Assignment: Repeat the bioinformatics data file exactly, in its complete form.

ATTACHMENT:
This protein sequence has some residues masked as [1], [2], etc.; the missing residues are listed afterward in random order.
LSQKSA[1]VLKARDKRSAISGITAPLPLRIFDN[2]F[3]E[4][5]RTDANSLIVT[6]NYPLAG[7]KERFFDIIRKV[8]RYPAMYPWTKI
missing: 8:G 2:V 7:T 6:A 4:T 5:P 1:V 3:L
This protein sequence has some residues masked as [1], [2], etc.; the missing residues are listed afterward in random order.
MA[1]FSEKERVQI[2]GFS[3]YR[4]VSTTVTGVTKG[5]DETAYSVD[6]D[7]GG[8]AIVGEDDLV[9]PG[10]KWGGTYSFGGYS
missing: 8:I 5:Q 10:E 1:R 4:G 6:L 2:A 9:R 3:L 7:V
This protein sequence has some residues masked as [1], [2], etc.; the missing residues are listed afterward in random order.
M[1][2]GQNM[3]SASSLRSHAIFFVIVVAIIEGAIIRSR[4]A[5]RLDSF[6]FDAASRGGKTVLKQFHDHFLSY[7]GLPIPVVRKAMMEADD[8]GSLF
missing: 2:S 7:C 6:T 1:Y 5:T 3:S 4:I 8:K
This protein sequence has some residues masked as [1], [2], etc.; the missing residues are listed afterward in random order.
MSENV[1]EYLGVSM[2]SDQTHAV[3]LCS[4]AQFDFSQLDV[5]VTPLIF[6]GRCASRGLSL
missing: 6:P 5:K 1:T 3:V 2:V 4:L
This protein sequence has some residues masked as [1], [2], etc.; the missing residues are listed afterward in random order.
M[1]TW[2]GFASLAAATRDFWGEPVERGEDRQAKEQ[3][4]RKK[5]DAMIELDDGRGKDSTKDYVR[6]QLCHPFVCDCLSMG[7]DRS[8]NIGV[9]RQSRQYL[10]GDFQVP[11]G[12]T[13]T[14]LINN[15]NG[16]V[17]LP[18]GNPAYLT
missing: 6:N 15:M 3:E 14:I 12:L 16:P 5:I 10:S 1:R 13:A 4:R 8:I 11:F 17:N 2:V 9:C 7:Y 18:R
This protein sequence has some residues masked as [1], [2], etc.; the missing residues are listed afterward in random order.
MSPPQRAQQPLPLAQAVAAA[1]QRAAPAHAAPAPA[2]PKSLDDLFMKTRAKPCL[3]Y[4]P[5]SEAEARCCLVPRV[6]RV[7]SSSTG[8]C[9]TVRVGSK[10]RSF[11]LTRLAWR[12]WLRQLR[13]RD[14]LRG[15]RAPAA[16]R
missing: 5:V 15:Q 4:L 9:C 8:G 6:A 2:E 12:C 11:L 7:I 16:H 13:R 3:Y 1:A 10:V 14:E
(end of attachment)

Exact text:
This protein sequence has some residues masked as [1], [2], etc.; the missing residues are listed afterward in random order.
LSQKSA[1]VLKARDKRSAISGITAPLPLRIFDN[2]F[3]E[4][5]RTDANSLIVT[6]NYPLAG[7]KERFFDIIRKV[8]RYPAMYPWTKI
missing: 8:G 2:V 7:T 6:A 4:T 5:P 1:V 3:L
This protein sequence has some residues masked as [1], [2], etc.; the missing residues are listed afterward in random order.
MA[1]FSEKERVQI[2]GFS[3]YR[4]VSTTVTGVTKG[5]DETAYSVD[6]D[7]GG[8]AIVGEDDLV[9]PG[10]KWGGTYSFGGYS
missing: 8:I 5:Q 10:E 1:R 4:G 6:L 2:A 9:R 3:L 7:V
This protein sequence has some residues masked as [1], [2], etc.; the missing residues are listed afterward in random order.
M[1][2]GQNM[3]SASSLRSHAIFFVIVVAIIEGAIIRSR[4]A[5]RLDSF[6]FDAASRGGKTVLKQFHDHFLSY[7]GLPIPVVRKAMMEADD[8]GSLF
missing: 2:S 7:C 6:T 1:Y 5:T 3:S 4:I 8:K
This protein sequence has some residues masked as [1], [2], etc.; the missing residues are listed afterward in random order.
MSENV[1]EYLGVSM[2]SDQTHAV[3]LCS[4]AQFDFSQLDV[5]VTPLIF[6]GRCASRGLSL
missing: 6:P 5:K 1:T 3:V 2:V 4:L
This protein sequence has some residues masked as [1], [2], etc.; the missing residues are listed afterward in random order.
M[1]TW[2]GFASLAAATRDFWGEPVERGEDRQAKEQ[3][4]RKK[5]DAMIELDDGRGKDSTKDYVR[6]QLCHPFVCDCLSMG[7]DRS[8]NIGV[9]RQSRQYL[10]GDFQVP[11]G[12]T[13]T[14]LINN[15]NG[16]V[17]LP[18]GNPAYLT
missing: 6:N 15:M 3:E 14:I 12:L 16:P 5:I 10:S 1:R 13:A 4:R 8:I 11:F 17:N 2:V 9:C 7:Y 18:R
This protein sequence has some residues masked as [1], [2], etc.; the missing residues are listed afterward in random order.
MSPPQRAQQPLPLAQAVAAA[1]QRAAPAHAAPAPA[2]PKSLDDLFMKTRAKPCL[3]Y[4]P[5]SEAEARCCLVPRV[6]RV[7]SSSTG[8]C[9]TVRVGSK[10]RSF[11]LTRLAWR[12]WLRQLR[13]RD[14]LRG[15]RAPAA[16]R
missing: 5:V 15:Q 4:L 9:C 8:G 6:A 2:E 12:C 11:L 7:I 16:H 13:R 3:Y 1:A 10:V 14:E